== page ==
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The rise of generative AI: Challenges and opportunities for tech and media sectors

07 November 2023

The hottest topic in technology during 2023 has undoubtedly been generative AI. The launch of ChatGPT has heralded debate, excitement and investment, with more to come. The impact of generative AI extends far beyond the media and technology industry – across the business world and society. 

Having surveyed mid-market business leaders across the UK, we posed the same questions to our media and tech respondents.

Tech and media businesses more cautious with generative AI

Tech and media businesses are showing more caution than the mid-market in general, with only 26.5% of respondents claiming to be actively using generative AI in one or more areas of their business, compared to 45% in the broader market. 

Media businesses are utilising generative AI tools slightly more so than tech businesses, with 25% actively using it compared to 27% in media companies, while tech companies had a marginally higher proportion of respondents still in the experimental phase (50% compared to 48%). 

However, with 48.5% of respondents experimenting with generative AI, we can see the industry is far from dismissive of the technology. If we had surveyed business leaders 12 months ago on generative AI, very few would have been aware of the term. While AI has been around since the 1950s, in 2023 it has become an area of global interest and debate. The UK Government has placed AI high on the agenda, no more prominently than November’s AI safety summit. The UK’s technology businesses in particular will be looking at UK government policy on AI closely.

74% of tech and media companies see gen AI as a threat

We noted that media and technology business leaders held notable concern around the risks of AI – with 74% of respondents saying it poses a threat to some (59.5%) or a great extent (14.5%). This is significantly higher than our survey across all industries.
There was also significant variation between tech respondents and media respondents, with 17.1% of media businesses saying they thought generative AI could be threatening to their business to a great extent, compared to only 6.3% of tech companies. Understandable, given that generative AI tools are currently primarily focused on content production.

It is true that generative AI tools have caused real and immediate challenges.
In media, for instance, generative AI adoption was a deep concern of striking Hollywood writers, who felt the tools undermined both their roles and general human creativity. In the case of the writers’ strikes, contracts, which give clear guidance as to how the technology can and cannot be used in film and television projects, have now been agreed upon. The BBC has also recently laid out its plans for ‘embracing’ the technology, promising to ‘prioritise talent and creativity.’ Perhaps the industry is not so far away from creating a roadmap for the appropriate utilisation of generative AI tools, potentially easing the worry around workforce challenges going forward.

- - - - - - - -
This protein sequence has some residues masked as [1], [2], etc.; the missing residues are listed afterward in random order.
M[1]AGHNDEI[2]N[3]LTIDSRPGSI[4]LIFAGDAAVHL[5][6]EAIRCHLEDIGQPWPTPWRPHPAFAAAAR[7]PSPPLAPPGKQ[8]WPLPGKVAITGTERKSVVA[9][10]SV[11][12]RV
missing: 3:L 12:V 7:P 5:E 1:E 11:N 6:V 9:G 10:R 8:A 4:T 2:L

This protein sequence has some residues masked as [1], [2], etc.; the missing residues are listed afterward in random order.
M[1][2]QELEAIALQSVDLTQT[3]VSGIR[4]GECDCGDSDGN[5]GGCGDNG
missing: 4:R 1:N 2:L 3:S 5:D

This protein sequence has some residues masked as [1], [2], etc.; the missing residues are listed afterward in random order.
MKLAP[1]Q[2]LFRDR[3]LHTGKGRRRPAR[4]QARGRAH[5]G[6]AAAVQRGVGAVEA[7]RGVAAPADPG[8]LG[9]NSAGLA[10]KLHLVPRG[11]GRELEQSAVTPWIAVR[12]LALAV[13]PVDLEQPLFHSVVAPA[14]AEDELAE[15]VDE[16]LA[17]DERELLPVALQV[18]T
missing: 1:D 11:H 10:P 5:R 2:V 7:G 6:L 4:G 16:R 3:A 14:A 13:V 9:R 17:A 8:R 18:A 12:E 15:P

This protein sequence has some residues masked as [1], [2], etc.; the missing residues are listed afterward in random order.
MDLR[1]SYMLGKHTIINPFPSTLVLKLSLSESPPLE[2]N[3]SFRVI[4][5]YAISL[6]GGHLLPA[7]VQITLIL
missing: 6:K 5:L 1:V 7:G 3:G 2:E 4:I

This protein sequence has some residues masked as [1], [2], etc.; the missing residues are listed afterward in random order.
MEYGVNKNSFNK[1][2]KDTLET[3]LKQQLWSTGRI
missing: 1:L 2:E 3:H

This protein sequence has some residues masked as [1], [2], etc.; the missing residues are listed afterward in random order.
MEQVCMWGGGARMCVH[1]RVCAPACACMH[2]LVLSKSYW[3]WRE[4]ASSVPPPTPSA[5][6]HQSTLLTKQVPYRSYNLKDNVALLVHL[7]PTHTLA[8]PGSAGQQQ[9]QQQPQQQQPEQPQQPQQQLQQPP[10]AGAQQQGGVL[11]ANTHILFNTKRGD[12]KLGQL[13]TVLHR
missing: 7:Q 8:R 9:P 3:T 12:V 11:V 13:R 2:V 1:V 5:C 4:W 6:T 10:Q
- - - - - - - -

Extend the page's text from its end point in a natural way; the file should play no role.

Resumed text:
There are emerging copyright and intellectual property concerns around the data being used to train the tools without appropriate permissions. In the meantime, the developers of tools are moving to address this. Google, for example, says it will defend users of generative AI systems on its Google Cloud and Workspace platforms, if they’re accused of intellectual property violations.  However, the concerns over this area are unlikely to go away and act as a key barrier to adoption across the industry.

Many UK Technology companies will be operating at the tip of the spear of AI. Debates over AI safety and ethics will have been held for years and these businesses will have a role to play in an emerging data-driven landscape. 

UK set to be a global leader in AI

UK tech boasts strong credentials as a leader in AI, with the sector well positioned to take its place on the global stage. The rewards of being a global leader in this area could be vast for the UK, with huge opportunities for growth and employment if businesses choose it as their base. As AI is deployed and integrated across all industries – a strong UK AI Tech ecosystem can have a halo effect on the economy, as well as giving the UK government credibility in determining frameworks and policies in the debate over the oncoming decades. 



'The UK has grounds to argue it leads the rest of the world behind the United States in the field of AI. With a Prime Minister positioned to champion the importance of AI and a growing eco-system, the UK is well positioned to take a place on the global stage.

There will undoubtedly be challenges and progress will be made in close collaboration with international partners. The gap with the United States cannot be closed overnight – but positive steps can be made by UK government by establishing policies that reward business innovation in AI and encourage healthy immigration of world-class talent.'


Ben Bilsland, Partner and Media & Technology Industry Senior Analyst

Ben Bilsland
Ben  Bilsland
Partner, Head of Technology
Ben Bilsland
Ben  Bilsland
Partner, Head of Technology
young people working in tech office
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